Information and Logic

IST 4
Spring 2014

Course Description


Course Description

How do we make circuits (physics) compute and provide answers to human defined problems? The answer to this question consists of two parts: (1) transforming our ideas expressed in natural languages (our common sense) to calculus, and (2) mapping of the calculus to physics, namely, facilitating the implementation of the ideas in physical substrates. This course explains the key concepts at the foundations of computing with physical substrates. It also describes recent developments related to biological computing, including:

  • Motivation: Biology is magical
  • Context: The power of languages
  • The evolution of languages for quantities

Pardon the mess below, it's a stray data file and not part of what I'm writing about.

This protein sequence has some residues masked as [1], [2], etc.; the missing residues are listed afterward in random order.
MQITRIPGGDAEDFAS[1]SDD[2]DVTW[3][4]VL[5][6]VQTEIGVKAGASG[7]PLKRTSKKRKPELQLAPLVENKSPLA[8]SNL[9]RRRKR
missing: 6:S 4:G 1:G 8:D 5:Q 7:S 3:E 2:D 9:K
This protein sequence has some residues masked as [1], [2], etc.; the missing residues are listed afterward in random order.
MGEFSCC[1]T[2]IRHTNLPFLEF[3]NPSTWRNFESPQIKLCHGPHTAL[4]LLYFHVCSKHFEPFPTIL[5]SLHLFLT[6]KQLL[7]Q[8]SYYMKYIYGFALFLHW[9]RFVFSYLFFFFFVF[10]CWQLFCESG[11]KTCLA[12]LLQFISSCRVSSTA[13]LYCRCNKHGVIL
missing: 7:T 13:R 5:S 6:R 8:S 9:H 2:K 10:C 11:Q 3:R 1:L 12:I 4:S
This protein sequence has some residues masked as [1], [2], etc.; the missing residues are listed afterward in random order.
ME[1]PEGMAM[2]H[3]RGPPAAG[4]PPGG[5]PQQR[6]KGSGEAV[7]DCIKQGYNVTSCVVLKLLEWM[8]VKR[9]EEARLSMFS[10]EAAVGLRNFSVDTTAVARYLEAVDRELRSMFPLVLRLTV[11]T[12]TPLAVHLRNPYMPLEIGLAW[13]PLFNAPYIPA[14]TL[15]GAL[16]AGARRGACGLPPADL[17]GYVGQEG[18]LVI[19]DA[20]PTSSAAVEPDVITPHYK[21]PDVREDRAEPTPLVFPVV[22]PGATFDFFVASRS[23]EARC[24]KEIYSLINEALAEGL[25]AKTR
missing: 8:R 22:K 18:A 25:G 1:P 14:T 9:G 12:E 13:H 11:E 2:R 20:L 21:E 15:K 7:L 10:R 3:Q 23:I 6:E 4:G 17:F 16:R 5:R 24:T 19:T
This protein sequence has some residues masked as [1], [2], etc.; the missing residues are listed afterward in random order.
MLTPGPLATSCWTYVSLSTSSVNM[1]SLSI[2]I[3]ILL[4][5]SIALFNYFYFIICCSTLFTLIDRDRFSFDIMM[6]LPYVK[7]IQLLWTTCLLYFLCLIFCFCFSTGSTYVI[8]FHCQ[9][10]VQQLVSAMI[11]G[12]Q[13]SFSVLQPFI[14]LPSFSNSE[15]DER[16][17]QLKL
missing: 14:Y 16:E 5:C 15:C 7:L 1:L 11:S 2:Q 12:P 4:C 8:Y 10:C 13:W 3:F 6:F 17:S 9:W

• Number systems and algorithms: Syntax manipulation
  • Leibniz: Computing with syntax boxes and the binary system
  • Boole: The mappings of syllogisms to algebra
  • Boolean algebra as an axiomatic system
  • Boolean functions and their representations
  • Syntax boxes and Boolean functions
  • Shannon: the mappings of algebra to physics
  • Computing Boolean functions with relay circuits
  • Computing with DNA strands: Probabilistic relay circuits
  • Biologically inspired computing: Neural networks
  • Computing with And Or and Not (AON) gates
  • Associative memories: Convergence properties of neural networks
  • Computing with state machines